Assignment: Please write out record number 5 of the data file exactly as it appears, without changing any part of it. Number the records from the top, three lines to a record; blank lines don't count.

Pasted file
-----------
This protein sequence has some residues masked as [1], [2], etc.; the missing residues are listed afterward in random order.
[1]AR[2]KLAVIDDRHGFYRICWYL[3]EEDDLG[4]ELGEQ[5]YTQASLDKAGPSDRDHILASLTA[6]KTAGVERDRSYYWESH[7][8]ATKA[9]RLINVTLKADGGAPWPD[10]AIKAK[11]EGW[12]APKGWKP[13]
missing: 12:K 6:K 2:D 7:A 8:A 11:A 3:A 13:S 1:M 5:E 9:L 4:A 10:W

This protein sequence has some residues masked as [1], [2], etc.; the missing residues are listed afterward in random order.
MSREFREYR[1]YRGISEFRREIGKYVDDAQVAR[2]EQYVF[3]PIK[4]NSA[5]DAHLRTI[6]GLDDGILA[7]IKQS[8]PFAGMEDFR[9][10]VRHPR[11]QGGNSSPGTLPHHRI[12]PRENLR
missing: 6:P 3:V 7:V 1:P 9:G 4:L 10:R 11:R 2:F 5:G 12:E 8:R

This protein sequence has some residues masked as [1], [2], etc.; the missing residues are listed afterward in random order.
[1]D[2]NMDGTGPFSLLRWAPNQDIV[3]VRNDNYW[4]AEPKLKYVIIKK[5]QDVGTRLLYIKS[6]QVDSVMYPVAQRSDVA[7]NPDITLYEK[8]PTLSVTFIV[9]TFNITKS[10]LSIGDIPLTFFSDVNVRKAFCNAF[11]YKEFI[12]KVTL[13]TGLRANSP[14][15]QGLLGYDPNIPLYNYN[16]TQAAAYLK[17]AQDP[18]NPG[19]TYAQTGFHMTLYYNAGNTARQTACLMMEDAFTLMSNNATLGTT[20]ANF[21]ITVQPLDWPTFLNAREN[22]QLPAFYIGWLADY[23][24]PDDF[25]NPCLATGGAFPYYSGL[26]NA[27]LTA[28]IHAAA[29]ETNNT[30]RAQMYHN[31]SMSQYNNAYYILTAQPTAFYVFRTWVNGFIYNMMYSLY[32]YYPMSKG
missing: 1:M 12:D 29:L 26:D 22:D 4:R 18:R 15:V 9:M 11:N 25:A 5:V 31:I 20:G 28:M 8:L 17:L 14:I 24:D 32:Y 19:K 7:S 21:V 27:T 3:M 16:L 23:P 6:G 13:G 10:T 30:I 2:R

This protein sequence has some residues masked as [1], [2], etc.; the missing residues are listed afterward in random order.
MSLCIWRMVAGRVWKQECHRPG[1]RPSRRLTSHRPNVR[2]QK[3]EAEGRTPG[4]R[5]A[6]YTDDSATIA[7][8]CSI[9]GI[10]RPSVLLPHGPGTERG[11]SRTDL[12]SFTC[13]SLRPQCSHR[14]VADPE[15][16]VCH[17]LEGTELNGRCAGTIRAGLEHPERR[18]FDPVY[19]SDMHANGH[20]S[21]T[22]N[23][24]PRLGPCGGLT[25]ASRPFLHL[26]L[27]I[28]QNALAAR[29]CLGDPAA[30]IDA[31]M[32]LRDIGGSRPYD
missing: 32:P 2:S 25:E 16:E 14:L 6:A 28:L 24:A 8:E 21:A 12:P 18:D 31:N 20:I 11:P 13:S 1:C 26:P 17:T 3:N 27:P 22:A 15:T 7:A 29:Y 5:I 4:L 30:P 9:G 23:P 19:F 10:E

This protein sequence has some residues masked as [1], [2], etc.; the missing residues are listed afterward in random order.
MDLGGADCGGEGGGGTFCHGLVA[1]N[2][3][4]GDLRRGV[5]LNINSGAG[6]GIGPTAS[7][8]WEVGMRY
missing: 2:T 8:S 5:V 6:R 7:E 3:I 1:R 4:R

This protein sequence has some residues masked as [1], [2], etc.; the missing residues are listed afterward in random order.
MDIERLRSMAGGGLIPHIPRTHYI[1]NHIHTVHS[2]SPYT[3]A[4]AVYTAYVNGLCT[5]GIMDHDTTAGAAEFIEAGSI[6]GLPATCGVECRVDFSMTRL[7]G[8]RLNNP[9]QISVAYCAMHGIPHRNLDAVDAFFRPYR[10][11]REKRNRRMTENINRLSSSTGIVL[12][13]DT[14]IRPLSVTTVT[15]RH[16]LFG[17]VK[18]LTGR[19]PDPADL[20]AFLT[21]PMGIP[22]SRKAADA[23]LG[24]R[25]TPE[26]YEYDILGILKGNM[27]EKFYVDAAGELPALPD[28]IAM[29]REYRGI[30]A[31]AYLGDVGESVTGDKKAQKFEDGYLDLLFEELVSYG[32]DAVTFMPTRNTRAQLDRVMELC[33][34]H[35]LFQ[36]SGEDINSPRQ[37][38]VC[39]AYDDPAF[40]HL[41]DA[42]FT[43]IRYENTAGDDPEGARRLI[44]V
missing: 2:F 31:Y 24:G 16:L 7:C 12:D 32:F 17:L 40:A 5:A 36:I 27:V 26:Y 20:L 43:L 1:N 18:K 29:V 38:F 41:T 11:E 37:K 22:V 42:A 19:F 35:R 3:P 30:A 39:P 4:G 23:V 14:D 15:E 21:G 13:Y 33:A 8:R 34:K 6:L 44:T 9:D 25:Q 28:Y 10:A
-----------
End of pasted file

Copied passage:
This protein sequence has some residues masked as [1], [2], etc.; the missing residues are listed afterward in random order.
MDLGGADCGGEGGGGTFCHGLVA[1]N[2][3][4]GDLRRGV[5]LNINSGAG[6]GIGPTAS[7][8]WEVGMRY
missing: 2:T 8:S 5:V 6:R 7:E 3:I 1:R 4:R